It’s time to build things!
Celebrating NAHREP familia, cultura, politics, and grassroots action
Que onda mi gente?!
Infrastructure and efforts to revitalize the economy go together like arroz con frijoles. Sorry, arroz con habichuelas/candules/porotos… Did I miss any? You know what I mean. Major Infrastructure projects have long been tied to efforts from the federal government to revitalize a depressed economy. At the height of the Great Depression, President Franklin D. Roosevelt (FDR) released the New Deal when the nation reached a 24 percent unemployment rate. Half of the country’s banks failed, and the gross national product decreased by nearly half. Riots erupted across America, sometimes aimed at immigrants (like Latinos) who were accused of taking jobs from Americans. Sound familiar?
So for a little trivia, I bet you didn’t know that all of the following well-known landmarks were created thanks to the efforts of the New Deal:
- New York’s Triborough Bridge and Lincoln Tunnel
- Florida’s Overseas Highway to Key West
- (Selena’s) River Walk in San Antonio, Texas
- Hoover Dam in Clark County Nevada
- New York’s La Guardia Airport
- Arroyo Seco Parkway in Pasadena California
Infrastructure and the economy
NAHREP has been supportive of robust infrastructure legislation for one key reason: housing is a critical element of infrastructure. And one thing is for sure, housing inventory shortages have been one of the biggest barriers to Latino homeownership for the past decade.
It’s only getting worse. Last year was particularly bad for housing inventory, with the lowest homeowner vacancy rate the U.S. Census Bureau had ever seen and Zillow group reported the fewest homes on the market since they began collecting data. Plain and simple, we need more housing.
This is why we were pleasantly surprised that this week on Capitol Hill, infrastructure takes center stage. That means roads, bridges, highways and housing. A new infrastructure bill called the Moving Forward Act (they really need some help with these silly bill names) has surfaced in the U.S. House of Representatives.
The $494 billion measure has successfully made it through committee and is scheduled for a floor vote on June 30. Washington insiders believe it will likely pass in the House. But if you read these blogs, you know the dance by now. Negotiations now turn to the U.S. Senate, which has already passed its own infrastructure bill focused on building and fixing highways. The Senate’s bill did not include a housing component. The Trump Administration is also expected to release its own transportation proposal or priorities soon. I feel good about some sort of infrastructure bill passing in the near future, the question is whether or not it will include housing in its scope. That is where our advocacy work comes into play.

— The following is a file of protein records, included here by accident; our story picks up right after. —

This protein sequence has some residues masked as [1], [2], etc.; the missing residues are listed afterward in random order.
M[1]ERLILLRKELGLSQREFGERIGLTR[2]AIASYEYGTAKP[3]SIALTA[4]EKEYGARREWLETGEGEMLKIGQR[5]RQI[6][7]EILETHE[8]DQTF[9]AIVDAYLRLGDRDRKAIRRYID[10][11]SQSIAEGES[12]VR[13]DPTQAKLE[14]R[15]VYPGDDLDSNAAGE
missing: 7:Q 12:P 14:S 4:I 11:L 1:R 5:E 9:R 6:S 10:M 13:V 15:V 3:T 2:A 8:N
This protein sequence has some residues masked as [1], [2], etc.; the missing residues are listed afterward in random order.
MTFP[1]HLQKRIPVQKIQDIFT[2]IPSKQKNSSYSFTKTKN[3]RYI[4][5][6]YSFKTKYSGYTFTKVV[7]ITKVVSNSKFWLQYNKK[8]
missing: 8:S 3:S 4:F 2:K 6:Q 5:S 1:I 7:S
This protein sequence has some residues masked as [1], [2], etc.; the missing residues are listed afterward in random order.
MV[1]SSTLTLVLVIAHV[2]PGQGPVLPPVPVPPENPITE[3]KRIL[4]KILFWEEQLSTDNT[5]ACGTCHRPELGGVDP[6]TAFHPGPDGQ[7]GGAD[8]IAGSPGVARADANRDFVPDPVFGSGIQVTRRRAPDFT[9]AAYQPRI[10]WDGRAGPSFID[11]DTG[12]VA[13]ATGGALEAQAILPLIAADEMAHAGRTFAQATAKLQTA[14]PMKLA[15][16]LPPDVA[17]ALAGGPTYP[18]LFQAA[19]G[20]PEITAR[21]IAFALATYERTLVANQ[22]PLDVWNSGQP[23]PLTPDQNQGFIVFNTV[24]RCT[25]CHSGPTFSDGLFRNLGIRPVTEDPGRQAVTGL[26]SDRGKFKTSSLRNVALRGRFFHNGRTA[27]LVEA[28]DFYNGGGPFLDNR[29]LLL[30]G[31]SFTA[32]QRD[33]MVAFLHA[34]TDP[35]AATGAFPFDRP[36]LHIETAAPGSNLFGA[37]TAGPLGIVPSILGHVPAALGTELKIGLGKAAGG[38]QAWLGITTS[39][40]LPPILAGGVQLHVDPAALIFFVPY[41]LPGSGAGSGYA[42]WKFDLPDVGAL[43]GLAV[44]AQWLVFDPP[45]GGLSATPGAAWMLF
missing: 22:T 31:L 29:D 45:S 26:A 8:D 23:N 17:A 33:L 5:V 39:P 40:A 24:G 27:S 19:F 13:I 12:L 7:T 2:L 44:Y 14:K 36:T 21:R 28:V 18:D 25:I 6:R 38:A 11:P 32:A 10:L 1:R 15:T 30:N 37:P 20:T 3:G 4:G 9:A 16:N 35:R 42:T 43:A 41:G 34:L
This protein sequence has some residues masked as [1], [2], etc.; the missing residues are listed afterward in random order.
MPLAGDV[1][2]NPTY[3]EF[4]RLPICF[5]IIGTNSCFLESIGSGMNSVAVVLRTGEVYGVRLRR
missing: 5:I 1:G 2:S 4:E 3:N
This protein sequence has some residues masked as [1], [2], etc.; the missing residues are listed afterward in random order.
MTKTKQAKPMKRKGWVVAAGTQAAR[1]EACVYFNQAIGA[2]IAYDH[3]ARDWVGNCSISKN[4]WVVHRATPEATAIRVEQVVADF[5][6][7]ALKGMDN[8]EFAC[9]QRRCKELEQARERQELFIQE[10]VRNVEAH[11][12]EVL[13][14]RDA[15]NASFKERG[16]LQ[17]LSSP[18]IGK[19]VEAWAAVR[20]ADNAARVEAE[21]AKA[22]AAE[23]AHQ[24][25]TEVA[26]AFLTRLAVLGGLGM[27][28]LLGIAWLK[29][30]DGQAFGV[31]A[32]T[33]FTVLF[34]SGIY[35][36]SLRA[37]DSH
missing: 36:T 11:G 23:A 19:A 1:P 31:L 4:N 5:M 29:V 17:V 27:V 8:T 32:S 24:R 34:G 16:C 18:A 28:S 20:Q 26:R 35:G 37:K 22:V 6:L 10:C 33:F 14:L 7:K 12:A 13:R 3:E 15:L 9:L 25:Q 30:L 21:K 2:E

The House’s Moving Forward Act focuses on clean drinking water, low-income schools, the postal service, broadband, clean energy projects, among other things. However, I thought you might be interested in learning about what housing components are in the bill.
Housing elements of the Moving Forward Act
Neighborhood Homes Credit: This is the program in the bill that we’re most excited about. NAHREP has been a coalition member of the group advocating for this program for a few years now. The Neighborhood Homes Credit would establish a new federal tax credit to encourage the rehabilitation of deteriorated homes in distressed neighborhoods. These tax credits would be used to cover the gap between development costs and sales prices, up to 35 percent of eligible development costs. It is estimated that this program would lead to about 500,000 homes that would either be built or substantially rehabilitated.
Housing Trust Fund: The bill would authorize $5 billion to the National Housing Trust Fund, which supports the creation, rehabilitation, or preservation of housing that would be affordable to the lowest income households. This program is primarily focused on addressing homelessness.
Capital Magnet Fund: The bill would authorize $2.5 billion for the Capital Magnet Fund, which provides competitive grants to Community Development Financial Institutions to create and preserve affordable homes. At least 10 percent of this funding will be used for green housing investments.
Community Development Block Grant Funding for Affordable Housing and Infrastructure: The bill would authorize $10 billion for a new competitive allocation of the Community Development Block Grant (CDBG) program, which provides flexible funding to states, localities and territories for a broad range of affordable housing and community development activities. What I love about this provision is that some of the requirements and contingencies for receiving CDBG funding will be removing local barriers to affordable housing development, such as zoning requirements. Yes!
NAHREP will be keeping an eye out for developments on these negotiations and will keep you in the loop on how you can help. So much to advocate for mi gente! There’s the stimulus bill, the DACA bill and now the infrastructure bill! All eyes will be on Congress this summer. And of course, to all of the father’s out there, hope you had an amazing Dia Del Padre.
About Noerena Limón
Noerena Limón is NAHREP’s Executive Vice President of Public Policy and Industry Relations. Noerena heads the organization’s policy and advocacy efforts on issues ranging from homeownership, housing inventory, credit access and immigration.
Prior to joining NAHREP, Noerena spent six years at the Consumer Financial Protection Bureau (CFPB) and served as a political appointee under President Obama in the White House Office of Political Affairs.